SimScale

We have covered SimScale in a previous article. But just to recap, SimScale offers a variety of CAE solutions such as computational fluid dynamics (CFD), FEA and thermal simulation, all of which can be run on the cloud and inside of your browser. All you have to do is sign up on its website and join the “community” pricing plan and you’ll get access to the cloud-based simulation platform as well as a bunch of blogs, tutorials and other community features.

Racecar aerodynamics. (Image courtesy of SimScale.)
Racecar aerodynamics. (Image courtesy of SimScale.)

VisualFEA

VisualFEA is a fully fledged FEA platform that allows users to perform a variety of structural analyses ranging from the usual linear static/nonlinear dynamic to heat transfer and seepage. And the software allows coupled simulations too, so if you want to combine structure with heat conduction or structure with seepage, then you can do so with no worries.

Nodes … where we’re going, we won’t need nodes. (Image courtesy of VisualFEA.)
Nodes … where we’re going, we won’t need nodes. (Image courtesy of VisualFEA.)

You can check out the free version over at the download page.

The free version is limited to 1,000 nodes and a time limitation.

OpenFOAM

OpenFOAM is completely open-source and totally FREE CFD software that’s been developed by OpenCFD LTD since 2004.OpenFOAM is feature laden with tools that wili help with a range of simulation tasks, including fluid flow, chemical reactions, heat transfer and even electromagnetics and solid mechanics. So apparently it’s much more than just a CFD platform.

You can get your free software at the download page, and you’ll be pleased to hear that the software is updated every six months with fixes and suggestions from the community.

simFlow

If you love the capabilities of OpenFOAM but find it a bit of a headache, then you can get this more user-friendly variant based on OpenFOAM code and libraries. simFLOW takes all the goodness of OpenFOAM and packages it into a nicer GUI.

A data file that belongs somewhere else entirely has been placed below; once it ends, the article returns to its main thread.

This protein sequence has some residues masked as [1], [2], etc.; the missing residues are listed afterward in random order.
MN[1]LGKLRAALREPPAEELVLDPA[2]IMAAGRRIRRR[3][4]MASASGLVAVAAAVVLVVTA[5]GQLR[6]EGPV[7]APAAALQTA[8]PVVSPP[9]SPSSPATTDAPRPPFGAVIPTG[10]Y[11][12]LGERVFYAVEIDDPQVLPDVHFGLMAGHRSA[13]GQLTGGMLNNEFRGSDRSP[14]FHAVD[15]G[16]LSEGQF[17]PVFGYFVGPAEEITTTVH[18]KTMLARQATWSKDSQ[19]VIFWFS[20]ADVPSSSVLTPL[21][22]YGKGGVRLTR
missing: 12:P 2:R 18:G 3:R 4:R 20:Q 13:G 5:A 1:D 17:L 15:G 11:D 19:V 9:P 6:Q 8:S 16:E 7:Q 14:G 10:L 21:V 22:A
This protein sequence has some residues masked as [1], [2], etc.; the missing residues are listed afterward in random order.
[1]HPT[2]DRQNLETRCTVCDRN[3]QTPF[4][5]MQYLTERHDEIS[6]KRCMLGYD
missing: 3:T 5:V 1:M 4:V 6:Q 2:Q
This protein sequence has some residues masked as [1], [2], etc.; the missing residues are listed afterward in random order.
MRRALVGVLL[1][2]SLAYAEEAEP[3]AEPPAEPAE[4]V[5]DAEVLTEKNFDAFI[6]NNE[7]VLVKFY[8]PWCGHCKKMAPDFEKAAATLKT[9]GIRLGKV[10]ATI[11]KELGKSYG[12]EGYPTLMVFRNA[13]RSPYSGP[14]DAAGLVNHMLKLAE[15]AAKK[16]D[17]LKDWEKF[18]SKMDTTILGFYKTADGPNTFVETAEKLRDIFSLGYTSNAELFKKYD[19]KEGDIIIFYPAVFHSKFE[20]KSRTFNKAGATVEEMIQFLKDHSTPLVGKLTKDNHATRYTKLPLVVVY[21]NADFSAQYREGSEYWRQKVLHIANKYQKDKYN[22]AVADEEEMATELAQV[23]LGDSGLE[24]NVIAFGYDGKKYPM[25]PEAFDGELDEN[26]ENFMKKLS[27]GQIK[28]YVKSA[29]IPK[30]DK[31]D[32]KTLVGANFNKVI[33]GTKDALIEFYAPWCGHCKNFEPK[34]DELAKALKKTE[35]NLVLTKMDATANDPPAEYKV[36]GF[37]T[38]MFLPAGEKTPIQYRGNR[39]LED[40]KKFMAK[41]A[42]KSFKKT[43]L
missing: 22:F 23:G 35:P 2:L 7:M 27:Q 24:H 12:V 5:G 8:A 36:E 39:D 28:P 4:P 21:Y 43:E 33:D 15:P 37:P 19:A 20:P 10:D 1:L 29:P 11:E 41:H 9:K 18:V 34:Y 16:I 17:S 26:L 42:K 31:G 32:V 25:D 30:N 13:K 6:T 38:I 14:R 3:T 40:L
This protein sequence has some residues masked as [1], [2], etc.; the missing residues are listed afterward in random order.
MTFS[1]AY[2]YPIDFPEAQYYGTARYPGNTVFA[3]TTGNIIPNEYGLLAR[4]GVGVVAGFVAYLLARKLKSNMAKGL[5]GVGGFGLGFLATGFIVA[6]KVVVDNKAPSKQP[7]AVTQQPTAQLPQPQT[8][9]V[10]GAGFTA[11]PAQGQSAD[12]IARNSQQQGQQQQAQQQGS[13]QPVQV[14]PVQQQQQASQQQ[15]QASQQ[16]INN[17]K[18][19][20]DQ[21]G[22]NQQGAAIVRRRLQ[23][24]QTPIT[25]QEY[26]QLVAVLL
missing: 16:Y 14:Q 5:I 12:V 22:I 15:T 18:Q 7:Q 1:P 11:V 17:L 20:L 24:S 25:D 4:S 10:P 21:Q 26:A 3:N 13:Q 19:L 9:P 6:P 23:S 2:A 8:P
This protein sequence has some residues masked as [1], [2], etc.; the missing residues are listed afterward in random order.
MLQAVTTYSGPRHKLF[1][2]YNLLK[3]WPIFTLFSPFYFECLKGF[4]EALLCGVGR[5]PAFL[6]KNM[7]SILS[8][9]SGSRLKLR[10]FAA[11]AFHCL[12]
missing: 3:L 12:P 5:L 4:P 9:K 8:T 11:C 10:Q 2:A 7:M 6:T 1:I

With simFLOW, students can run simulations on compressible and incompressible fluid flows, turbulent flows, heat transfer, multiphase flows, cavitation and chemical reactions.

In addition, simFLOW has some nice aerodynamic tools that allow users to simulate both internal and external flows for help determining velocities, pressure changes and lift/drag forces.

The free version is limited to 10,000 nodes and a maximum of two parallel computational processes. You can get your free copy here.

NUMECA

NUMECA offers a range of simulation solutions ranging from multiphysics to aerodynamics packages.

The 100 percent free student license gives you access to the FINE/Open with OpenLabs Flow Integrated Environment, which includes: FINE/Open solver, HEXPRESS, IGG, Multiphysics, Modal and Flutter Analysis and CFView.

The free one-year student license is nonrenewable, so make the most of it while you have it. You can sign up for your free NUMECA license here.

Flowsquare

Flowsquare is a two-dimensional CFD software for unsteady, nonreactive/reactive flows.

Don’t let the 2D-only capability of this software put you off. You’re students! Much of your early work will focus on 2D problems. So it’s nice to have a free software package to help illustrate those problems you may be solving.

Just draw your model in MicrosoftPaint. (Image courtesy of Flowsquare.)
Just draw your model in Microsoft Paint. (Image courtesy of Flowsquare.)

Another nice feature of Flowsquare is that you don’t need any CAD skills to operate it. You simply draw your body in Microsoft Paint, or some other basic graphics package and import the bitmap into Flowsquare.

So while Flowsquare is absolutely not the most advanced CFD package in this list, the combination of 2D simulation along with easy model creation makes it ideal for freshmen engineering students.

You can get Flowsquare at here.

So there you have it—you don’t have to spend a single penny to obtain any of these software packages. But as a side note, most of these licenses are intended for personal, noncommercial use, so they are great as learning tools or for school projects, but if you want to make money from them, you should consider ponying up for the full versions.

Are there any other free CAE simulation packages that I missed? Feel free to let me know in the comments below.